Currently, most of the methods we use to generate electricity have serious flaws, such as pollution or limited availability. Reliable fusion ability can theoretically change all of this. By harnessing the power of the sun, we can safely generate more power than ever before. However, the problem is that fusion power generation does not work yet. A team from South Korea has just made significant progress-the Korean Superconducting Tokamak Advanced Research (KSTAR) facility recently ran for 20 seconds. It may not sound impressive, but it doubled the previous record.
The sun and other stars produce energy through nuclear fusion-the process of bonding two hydrogen atoms (and later heavier atoms) together produces a huge amount of energy, and the by-products are completely safe, which is produced by nuclear fission and combustion The remnants are different. However, melting only takes place at extremely high temperatures and pressures. This is not a self-sustaining chain reaction like fission.
KSTAR is one of the most advanced tokamak reactors in the world. These devices use a powerful magnetic field to shape the overheated plasma into a toroidal (annular) shape. Currently, our ability to maintain the artificial fusion response in this way is very limited. The best experimental reactors, such as KSTAR, can only keep the superheated plasma active for a few seconds. However, the number of seconds finally increased.
KSTAR recently kept the fusion plasma at 180 million degrees Fahrenheit for 20 seconds. The previous record of the device was only 8 seconds in 2019, while the global record before this experiment was only 10 seconds at 100 million degrees or higher. The longer the plasma remains in the reactor, the more likely it is that the atoms will fuse and produce usable energy. This is the goal, but current nuclear fusion reactors (such as KSTAR) consume more power than they produce. The record holder in this field is the European Union Circle (JET), which can generate 16MW of power from 24MW of input power.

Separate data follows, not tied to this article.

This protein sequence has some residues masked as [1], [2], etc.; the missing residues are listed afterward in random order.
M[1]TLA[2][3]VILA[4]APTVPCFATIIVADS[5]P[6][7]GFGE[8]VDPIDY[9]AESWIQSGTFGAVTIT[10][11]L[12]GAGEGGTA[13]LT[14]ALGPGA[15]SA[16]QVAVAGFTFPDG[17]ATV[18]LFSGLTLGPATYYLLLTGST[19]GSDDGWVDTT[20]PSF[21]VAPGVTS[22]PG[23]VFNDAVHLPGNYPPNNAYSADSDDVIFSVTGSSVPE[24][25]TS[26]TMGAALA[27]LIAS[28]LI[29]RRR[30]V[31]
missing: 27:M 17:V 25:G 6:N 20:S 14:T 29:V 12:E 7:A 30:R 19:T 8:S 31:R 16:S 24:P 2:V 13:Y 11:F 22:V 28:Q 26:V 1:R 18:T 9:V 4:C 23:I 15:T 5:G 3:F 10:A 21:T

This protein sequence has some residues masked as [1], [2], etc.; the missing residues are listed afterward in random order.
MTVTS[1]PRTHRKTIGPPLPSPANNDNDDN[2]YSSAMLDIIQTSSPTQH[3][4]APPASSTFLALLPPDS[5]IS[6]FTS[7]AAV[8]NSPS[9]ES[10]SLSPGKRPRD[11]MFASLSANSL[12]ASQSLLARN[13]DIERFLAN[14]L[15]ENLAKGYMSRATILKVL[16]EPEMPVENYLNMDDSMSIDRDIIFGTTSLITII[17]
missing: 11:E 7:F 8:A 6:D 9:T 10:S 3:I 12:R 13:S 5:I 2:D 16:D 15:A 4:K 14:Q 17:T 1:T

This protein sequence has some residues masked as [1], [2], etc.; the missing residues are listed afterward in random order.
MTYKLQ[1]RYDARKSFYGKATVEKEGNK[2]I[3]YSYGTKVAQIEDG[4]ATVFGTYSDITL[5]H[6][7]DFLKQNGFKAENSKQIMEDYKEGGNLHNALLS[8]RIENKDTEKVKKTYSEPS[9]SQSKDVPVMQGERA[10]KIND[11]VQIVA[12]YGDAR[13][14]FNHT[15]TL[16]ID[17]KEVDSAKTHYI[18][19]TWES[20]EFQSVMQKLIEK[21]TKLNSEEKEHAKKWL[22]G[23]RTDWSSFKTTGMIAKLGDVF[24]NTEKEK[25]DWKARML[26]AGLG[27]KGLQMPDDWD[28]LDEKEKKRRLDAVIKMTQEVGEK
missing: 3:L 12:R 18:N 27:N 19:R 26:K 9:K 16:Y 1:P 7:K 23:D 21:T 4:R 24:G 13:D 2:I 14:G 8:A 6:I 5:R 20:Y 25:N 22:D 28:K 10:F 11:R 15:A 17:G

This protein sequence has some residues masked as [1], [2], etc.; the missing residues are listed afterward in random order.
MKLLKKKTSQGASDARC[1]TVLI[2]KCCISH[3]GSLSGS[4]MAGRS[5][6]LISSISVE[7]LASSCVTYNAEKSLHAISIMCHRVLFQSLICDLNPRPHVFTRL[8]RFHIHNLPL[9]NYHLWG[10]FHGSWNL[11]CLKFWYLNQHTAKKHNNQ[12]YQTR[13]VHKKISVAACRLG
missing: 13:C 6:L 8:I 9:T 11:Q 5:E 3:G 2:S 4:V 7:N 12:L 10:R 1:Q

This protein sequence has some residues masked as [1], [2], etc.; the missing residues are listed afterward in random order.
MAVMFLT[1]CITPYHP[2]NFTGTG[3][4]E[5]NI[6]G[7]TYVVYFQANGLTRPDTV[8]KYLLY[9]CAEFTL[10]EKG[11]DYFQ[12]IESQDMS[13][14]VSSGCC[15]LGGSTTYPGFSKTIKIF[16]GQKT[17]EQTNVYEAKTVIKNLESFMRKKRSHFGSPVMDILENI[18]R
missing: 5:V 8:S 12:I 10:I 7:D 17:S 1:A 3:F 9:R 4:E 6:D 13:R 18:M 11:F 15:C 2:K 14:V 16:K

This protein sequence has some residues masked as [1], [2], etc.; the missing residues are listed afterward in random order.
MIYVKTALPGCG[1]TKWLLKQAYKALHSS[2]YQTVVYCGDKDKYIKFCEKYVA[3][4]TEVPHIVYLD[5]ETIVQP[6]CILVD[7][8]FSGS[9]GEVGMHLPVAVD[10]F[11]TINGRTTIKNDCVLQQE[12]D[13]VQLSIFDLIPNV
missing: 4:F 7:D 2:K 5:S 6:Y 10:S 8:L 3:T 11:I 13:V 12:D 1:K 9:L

The team stated that improved internal transportation barrier (ITB) performance is the key to this latest improvement. ITB reduces the movement of ions inside the plasma, thereby improving the confinement and stability of the plasma. Therefore, the KSTAR reactor can break previous records.
We still have a long way to go before converging into a viable energy source. At present, the KSTAR team hopes to continue to improve the stability of its reactor and eventually expand the continuous operation time to 300 seconds by 2025.